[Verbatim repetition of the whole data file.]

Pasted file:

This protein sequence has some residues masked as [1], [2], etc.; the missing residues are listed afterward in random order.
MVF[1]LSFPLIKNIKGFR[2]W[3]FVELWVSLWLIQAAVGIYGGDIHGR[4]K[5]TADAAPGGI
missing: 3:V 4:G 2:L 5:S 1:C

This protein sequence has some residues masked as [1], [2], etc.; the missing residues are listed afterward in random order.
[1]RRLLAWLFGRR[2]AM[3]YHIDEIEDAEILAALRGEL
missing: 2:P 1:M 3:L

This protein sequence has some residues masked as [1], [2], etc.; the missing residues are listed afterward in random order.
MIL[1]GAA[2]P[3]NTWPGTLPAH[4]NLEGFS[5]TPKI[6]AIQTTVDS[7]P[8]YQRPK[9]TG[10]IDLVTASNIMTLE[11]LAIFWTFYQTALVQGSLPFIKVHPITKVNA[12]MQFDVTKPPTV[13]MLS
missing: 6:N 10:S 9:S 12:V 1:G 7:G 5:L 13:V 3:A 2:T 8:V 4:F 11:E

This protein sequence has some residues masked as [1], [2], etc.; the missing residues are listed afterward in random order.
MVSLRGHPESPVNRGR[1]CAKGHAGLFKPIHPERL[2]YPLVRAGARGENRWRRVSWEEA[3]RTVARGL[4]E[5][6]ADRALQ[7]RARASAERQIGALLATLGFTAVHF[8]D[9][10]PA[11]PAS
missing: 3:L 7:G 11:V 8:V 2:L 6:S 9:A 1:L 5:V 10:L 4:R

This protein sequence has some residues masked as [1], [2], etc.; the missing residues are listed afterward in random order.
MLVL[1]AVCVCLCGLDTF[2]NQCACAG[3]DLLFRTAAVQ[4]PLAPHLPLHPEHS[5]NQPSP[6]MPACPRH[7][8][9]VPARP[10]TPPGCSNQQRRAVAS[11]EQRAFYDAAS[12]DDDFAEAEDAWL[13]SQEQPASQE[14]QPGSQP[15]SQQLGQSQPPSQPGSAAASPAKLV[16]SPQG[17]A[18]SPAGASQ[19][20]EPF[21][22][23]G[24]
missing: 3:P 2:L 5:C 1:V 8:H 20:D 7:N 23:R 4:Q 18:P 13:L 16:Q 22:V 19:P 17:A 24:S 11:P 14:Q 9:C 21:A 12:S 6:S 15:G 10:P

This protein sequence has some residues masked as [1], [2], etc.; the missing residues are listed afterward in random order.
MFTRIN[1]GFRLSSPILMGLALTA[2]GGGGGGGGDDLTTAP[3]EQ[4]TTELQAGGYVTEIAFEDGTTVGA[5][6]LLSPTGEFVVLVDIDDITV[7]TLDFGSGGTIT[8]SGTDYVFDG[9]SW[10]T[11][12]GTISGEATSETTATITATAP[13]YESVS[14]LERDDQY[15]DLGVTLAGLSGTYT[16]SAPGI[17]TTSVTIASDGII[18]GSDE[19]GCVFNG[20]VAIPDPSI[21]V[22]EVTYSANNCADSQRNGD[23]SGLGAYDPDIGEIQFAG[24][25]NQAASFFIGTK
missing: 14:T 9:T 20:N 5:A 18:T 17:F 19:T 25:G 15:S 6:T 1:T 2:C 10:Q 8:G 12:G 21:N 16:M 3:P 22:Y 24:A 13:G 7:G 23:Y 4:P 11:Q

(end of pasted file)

This protein sequence has some residues masked as [1], [2], etc.; the missing residues are listed afterward in random order.
MVF[1]LSFPLIKNIKGFR[2]W[3]FVELWVSLWLIQAAVGIYGGDIHGR[4]K[5]TADAAPGGI
missing: 3:V 4:G 2:L 5:S 1:C

This protein sequence has some residues masked as [1], [2], etc.; the missing residues are listed afterward in random order.
[1]RRLLAWLFGRR[2]AM[3]YHIDEIEDAEILAALRGEL
missing: 2:P 1:M 3:L

This protein sequence has some residues masked as [1], [2], etc.; the missing residues are listed afterward in random order.
MIL[1]GAA[2]P[3]NTWPGTLPAH[4]NLEGFS[5]TPKI[6]AIQTTVDS[7]P[8]YQRPK[9]TG[10]IDLVTASNIMTLE[11]LAIFWTFYQTALVQGSLPFIKVHPITKVNA[12]MQFDVTKPPTV[13]MLS
missing: 6:N 10:S 9:S 12:V 1:G 7:G 5:L 13:V 3:A 2:T 8:V 4:F 11:E

This protein sequence has some residues masked as [1], [2], etc.; the missing residues are listed afterward in random order.
MVSLRGHPESPVNRGR[1]CAKGHAGLFKPIHPERL[2]YPLVRAGARGENRWRRVSWEEA[3]RTVARGL[4]E[5][6]ADRALQ[7]RARASAERQIGALLATLGFTAVHF[8]D[9][10]PA[11]PAS
missing: 3:L 7:G 11:V 8:V 2:L 6:S 9:A 1:L 5:V 10:L 4:R

This protein sequence has some residues masked as [1], [2], etc.; the missing residues are listed afterward in random order.
MLVL[1]AVCVCLCGLDTF[2]NQCACAG[3]DLLFRTAAVQ[4]PLAPHLPLHPEHS[5]NQPSP[6]MPACPRH[7][8][9]VPARP[10]TPPGCSNQQRRAVAS[11]EQRAFYDAAS[12]DDDFAEAEDAWL[13]SQEQPASQE[14]QPGSQP[15]SQQLGQSQPPSQPGSAAASPAKLV[16]SPQG[17]A[18]SPAGASQ[19][20]EPF[21][22][23]G[24]
missing: 3:P 2:L 5:C 1:V 8:H 20:D 7:N 23:R 4:Q 18:P 13:L 16:Q 22:V 19:P 17:A 24:S 11:P 14:Q 9:C 21:A 12:S 6:S 15:G 10:P

This protein sequence has some residues masked as [1], [2], etc.; the missing residues are listed afterward in random order.
MFTRIN[1]GFRLSSPILMGLALTA[2]GGGGGGGGDDLTTAP[3]EQ[4]TTELQAGGYVTEIAFEDGTTVGA[5][6]LLSPTGEFVVLVDIDDITV[7]TLDFGSGGTIT[8]SGTDYVFDG[9]SW[10]T[11][12]GTISGEATSETTATITATAP[13]YESVS[14]LERDDQY[15]DLGVTLAGLSGTYT[16]SAPGI[17]TTSVTIASDGII[18]GSDE[19]GCVFNG[20]VAIPDPSI[21]V[22]EVTYSANNCADSQRNGD[23]SGLGAYDPDIGEIQFAG[24][25]NQAASFFIGTK
missing: 14:T 9:T 20:N 5:A 18:T 17:F 19:T 25:G 15:S 6:T 1:T 2:C 10:Q 8:G 12:G 21:N 16:M 3:P 22:Y 24:A 13:G 7:G 23:Y 4:P 11:Q